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U? AND DOWN THE COAST. -",'-"...r'---------y------/---../'-----......-,.......-..r-....-,-,...............--r...r...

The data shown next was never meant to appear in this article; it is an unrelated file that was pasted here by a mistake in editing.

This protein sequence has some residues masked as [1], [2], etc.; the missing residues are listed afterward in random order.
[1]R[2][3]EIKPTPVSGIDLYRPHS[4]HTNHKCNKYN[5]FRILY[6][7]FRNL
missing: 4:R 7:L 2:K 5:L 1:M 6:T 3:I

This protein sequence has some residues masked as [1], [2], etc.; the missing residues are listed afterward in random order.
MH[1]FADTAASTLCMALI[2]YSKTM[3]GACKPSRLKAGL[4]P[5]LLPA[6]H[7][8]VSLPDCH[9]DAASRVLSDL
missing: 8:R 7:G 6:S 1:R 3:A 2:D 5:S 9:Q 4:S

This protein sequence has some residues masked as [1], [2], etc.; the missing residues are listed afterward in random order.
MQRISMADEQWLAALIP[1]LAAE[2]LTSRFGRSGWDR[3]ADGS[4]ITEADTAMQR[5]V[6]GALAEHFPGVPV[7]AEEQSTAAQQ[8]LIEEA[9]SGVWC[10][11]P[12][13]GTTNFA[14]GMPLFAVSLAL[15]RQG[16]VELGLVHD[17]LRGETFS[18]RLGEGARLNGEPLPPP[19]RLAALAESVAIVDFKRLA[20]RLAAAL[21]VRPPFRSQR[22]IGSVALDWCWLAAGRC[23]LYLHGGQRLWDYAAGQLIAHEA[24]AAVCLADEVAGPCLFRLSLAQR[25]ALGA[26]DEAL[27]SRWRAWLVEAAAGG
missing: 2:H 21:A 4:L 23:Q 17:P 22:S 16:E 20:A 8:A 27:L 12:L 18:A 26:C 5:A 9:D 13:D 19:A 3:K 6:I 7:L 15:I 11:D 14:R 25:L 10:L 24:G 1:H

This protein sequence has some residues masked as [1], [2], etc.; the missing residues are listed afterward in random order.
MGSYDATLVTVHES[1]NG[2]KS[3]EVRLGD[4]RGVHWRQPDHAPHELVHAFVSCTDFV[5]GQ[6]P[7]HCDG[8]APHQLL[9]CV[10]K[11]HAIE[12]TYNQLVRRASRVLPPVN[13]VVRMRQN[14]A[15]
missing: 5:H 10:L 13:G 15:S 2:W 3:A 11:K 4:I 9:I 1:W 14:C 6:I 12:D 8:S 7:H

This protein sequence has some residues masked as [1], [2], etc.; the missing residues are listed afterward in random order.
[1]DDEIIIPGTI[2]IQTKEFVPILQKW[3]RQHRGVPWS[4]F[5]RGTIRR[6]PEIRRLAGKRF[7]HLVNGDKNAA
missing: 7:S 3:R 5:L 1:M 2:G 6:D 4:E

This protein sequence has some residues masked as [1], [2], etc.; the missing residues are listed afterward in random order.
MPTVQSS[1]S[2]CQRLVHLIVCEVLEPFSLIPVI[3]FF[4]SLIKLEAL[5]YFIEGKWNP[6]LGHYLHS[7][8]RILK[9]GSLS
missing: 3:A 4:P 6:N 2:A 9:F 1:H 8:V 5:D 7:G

LLANIDLOES NOTES. Like the sailor's bird who was greater at thinking than talking, birds of my feather can better criticise singing than 'meloderise' themselves, but it must not be imagined that natural deficiency in the one power, betokens a similar defect in the other. By no means for so familiar am I with sounds that I t have come to regard nine-tenths of the world's commotion, t socially, politically, religiously, everyotherly, as com- ( pressed air escaping, loudly sounding, but harmless, while s the other tenth part I regard as solidity in solution. c Being then fully capable to judge the merits of songs ] and singers, I commence by declaring my conviction that s the best choir about Llanidloes is to be found in the beau- s tiful woods which clothe our mountain-sides. Of course I ( refer to the Wild Bird Praise God Choral Society, who in ( the morning and eventide never fail in the performance of < their divinely inspired chant. Of course they have great ( draw-backs, and this makes it all the more surprising that ] their proficiency is so great. ( They have no 'Leader' to keep them back when their feelings overcome their observance of the proscribed laws of pefrect indifference to the object about whom, and to whom, their song is addressed, they have not that individual and collective self-respect which should suggest to them the propriety of not singing well unless a ClO prize be awarded for doing so, they fail in that duty to themselves which should prompt each one of them to con- sider himself the best vocalist or composer in the company, they have never studied the fine art of offence-taking to perfection, an uneducated and, let us say, a so-forward driw has been known actually to chirp her grace before meals just after a thrush had chanted Te deum laudamus nduct such as we all must concede arose from some- thing worse than gross ignorance, besides which many more artistic shortcomings might be added of the same sort, but the foregoing will suffice. And still in my opinion this choir is the best, and not- withstanding all its faults and failings I never fail to find voice to vibrate in harmony with the blithe and full-mean- ing songs of this famous singing community. Why the undersigned should address his letter to me instead of the hon. gentleman for whom it is intended is uncertain. The writing appears to bear a close resem- blance to what one would imagine an educated spider, with beinked legs could accomplish in the art of calli- graphy. The meaning, however, runs out pretty plainly. Read it MR. TRACY, dear, honorable, and Member of Parliament.— Sir The last'tirae 1 seed you you was not as honorable as now, because you wasna our M.P., ami that is the chief est honor after all. Well we voted straigh. and you and us has the glory, but after the glory comes the reward, and I am the man to show where our Jane caught the reward of a wetting, as has laid her up for a month. You dunna know our William I dare say, he s the eldest. Well he is in the in South, and Jane (that's my wife), her s uncommon fond of that boy. (Not as I don't feel kind of long- ing for him.) Well her went out to get an order for twenty- seven shillings and a sealing wax plaister as some of the neigh- bours had said the Post Office people put on the disease called Public Convenience, when it so happened some two was ahead of her, and she had to wait. But it came on to rain, and there was no shelter, and she being dressed in the muslin sort of stuff dress she looks smart in, she wetted considerable, and caught c >ld, and is bad for several weeks. The grey mare, as the saying is, is out of the stable, but there is more of your voters than me who wants a fitter place for a Post Office than an ould passage. Will you get one for us ? My wife sends her and my kind respects, and humble pardons from DAFYDD GRIFFITH. A cricket match, Builth v. the St. Idloes Club was played here to-day. It was a capital game, hotly contested, and enjoyable, except in its result. The home team were beaten, but they can justly claim a victory, for fancy having a warm" stranger to contend against, besides the usual display of Wye talent. It was hardly fair, and, of course, is a practice never adopted here. Never Ready Money Morterboy is not the name of anything more novel than an obstructive purse-piece of proud con- c iitedmesa. A certain funny man, speaking of a certain Noble Marquis, remarks that the charge of haughty behaviour by him to the inhabitants of a certain town, prior to a great contest, is amply disproved by his eating lunch with a score or so of them after the event. I always felt sure, and now I jeel certain, that logicians were wrong, and that the EFFECT preceded the CAUSE, An august paternal Parent recently spoke in public of his eldest gosling as Really you know he is the best sort of fella I have ever met." A new Cemetery is to be added to the recent great im- provements in our town. I shall henceforth hear less wailings at night from the disturbed dead ones who would fain remain unresurrected by the grave-digger's rude spade. The latest discovery at the Van, of the lower lode, is equal to the most important yet made. The best in- formed persons state that there is no living man who will like to see the decline of its prosperity; which is cheering. The Committee of the Working Men's Institute have decided to have a course of Lectures and Debates fort- nightly during the winter months. The following are the approved subjects for Debates :-Competition or Co- operation, which is most to the advantage of the masses. The Free Press—Its advantages and dangers, which pre- dominate. Convict labour; is it just ^d visable. Free trade versus protection. Is it right that Education should be Compulsory. Reading or Observation, which is the most effectual means of acquiring knowledge. Friendly Societies versus Savings Banks, which are the most bene- fici&l oTORK. The Old Church Tower, 4th July, 1877.